New 'Flying Submarine' Could Be a Great Way to Track Wildlife

Thursday, 15 February 2018 - 8:01PM
Thursday, 15 February 2018 - 8:01PM
New 'Flying Submarine' Could Be a Great Way to Track Wildlife
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In science fiction, a "flying submarine" shouldn't be a new idea: James Bond never leaves home without a car that can both fly and submerge underwater, but that doesn't exist in real life just yet.

But we're getting closer. A team at North Carolina State University (NCSU) has put together an amphibious fixed-wing drone that they've named the "EagleRay XAV" after two animals that are vaguely drone-shaped. And like both an eagle and a manta ray, the drone is capable of flying through the air and then seamlessly submerging itself in water.

You can see it in action below:

According to a study published by the team, the EagleRay uses little energy, has all the stealth of a submersible and the speed of an aircraft, and uses a passively flooding and draining wing and a single electric motor/propeller combination that works in both the sky and the sea. At about 55 inches (140 centimeters) long with a wingspan of 59 inches (150 centimeters), it's far too small for people to ride inside, but it's a step toward the fancy cars that science fiction is so fond of.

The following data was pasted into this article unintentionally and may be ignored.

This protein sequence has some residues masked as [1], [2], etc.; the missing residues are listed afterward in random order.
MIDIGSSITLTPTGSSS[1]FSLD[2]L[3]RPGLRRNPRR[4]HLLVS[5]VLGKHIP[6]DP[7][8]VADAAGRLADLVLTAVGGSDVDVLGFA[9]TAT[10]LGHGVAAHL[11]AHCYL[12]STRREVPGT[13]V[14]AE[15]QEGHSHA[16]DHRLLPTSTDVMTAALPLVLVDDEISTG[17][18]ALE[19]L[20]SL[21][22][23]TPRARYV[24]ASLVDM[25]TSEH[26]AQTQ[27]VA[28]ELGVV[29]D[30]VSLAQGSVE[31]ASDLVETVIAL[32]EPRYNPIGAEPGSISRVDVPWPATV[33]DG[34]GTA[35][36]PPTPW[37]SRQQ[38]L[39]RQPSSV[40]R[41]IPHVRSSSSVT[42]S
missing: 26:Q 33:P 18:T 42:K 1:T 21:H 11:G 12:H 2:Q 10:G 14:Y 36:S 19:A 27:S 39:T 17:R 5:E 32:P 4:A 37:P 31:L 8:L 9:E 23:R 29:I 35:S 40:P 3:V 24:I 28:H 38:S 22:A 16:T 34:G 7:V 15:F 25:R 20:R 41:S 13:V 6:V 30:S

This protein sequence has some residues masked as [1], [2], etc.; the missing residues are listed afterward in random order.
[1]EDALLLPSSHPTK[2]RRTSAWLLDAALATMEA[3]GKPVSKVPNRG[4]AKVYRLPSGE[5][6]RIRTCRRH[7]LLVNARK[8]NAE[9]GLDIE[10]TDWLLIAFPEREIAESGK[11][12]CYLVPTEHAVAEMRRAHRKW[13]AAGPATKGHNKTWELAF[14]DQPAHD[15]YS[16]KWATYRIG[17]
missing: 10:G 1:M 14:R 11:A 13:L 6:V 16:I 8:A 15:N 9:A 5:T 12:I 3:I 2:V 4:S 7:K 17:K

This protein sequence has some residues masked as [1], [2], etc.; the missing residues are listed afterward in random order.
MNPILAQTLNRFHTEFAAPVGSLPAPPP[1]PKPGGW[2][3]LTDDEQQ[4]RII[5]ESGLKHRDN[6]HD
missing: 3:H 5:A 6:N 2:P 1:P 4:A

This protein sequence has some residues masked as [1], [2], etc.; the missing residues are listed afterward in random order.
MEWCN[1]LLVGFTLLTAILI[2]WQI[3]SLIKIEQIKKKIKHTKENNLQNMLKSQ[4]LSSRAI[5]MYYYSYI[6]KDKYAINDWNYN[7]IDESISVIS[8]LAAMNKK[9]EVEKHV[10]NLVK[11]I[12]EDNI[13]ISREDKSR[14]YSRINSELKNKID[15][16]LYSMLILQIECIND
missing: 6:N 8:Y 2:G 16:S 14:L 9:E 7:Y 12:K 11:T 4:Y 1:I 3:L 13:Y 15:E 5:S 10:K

In particular, the drone uses much less energy underwater, allowing it to submerge for long periods of time in between flights, which could be useful for tracking animals.

And tracking animals is precisely the idea - being a quiet and versatile aircraft/submarine, it can easily track groups of animals like dolphins for scientific research, following them until they stop for whatever reason, and patiently biding its time underwater (without wasting much energy) until the animals get moving again.

William Stewart, a Ph.D. student and member of the team which worked on the craft, explained more about the EagleRay's first-of-its-kind features in a press release from NCSU:

Opening quote
"The EagleRay could also rapidly move underwater sensors from location to location. It could even perform underwater monitoring that most unmanned aerial vehicles can't. For example, sonar only works underwater. If you're seeking a sonar target, the EagleRay could fly to a site, submerge to take sonar readings and then resume flight to take readings elsewhere. Historically, an aircraft would have to drop sonobuoys to collect sonar data."
Closing quote

Now that they've pulled off some successful tests, the EagleRay XAV still needs some extra tweaks, and the study's lead author Warren Weisler says they're developing a custom controller for it, since most existing ones aren't designed for a vehicle that can transfer between air and sea.

Because until now, that hasn't really existed before.
Science News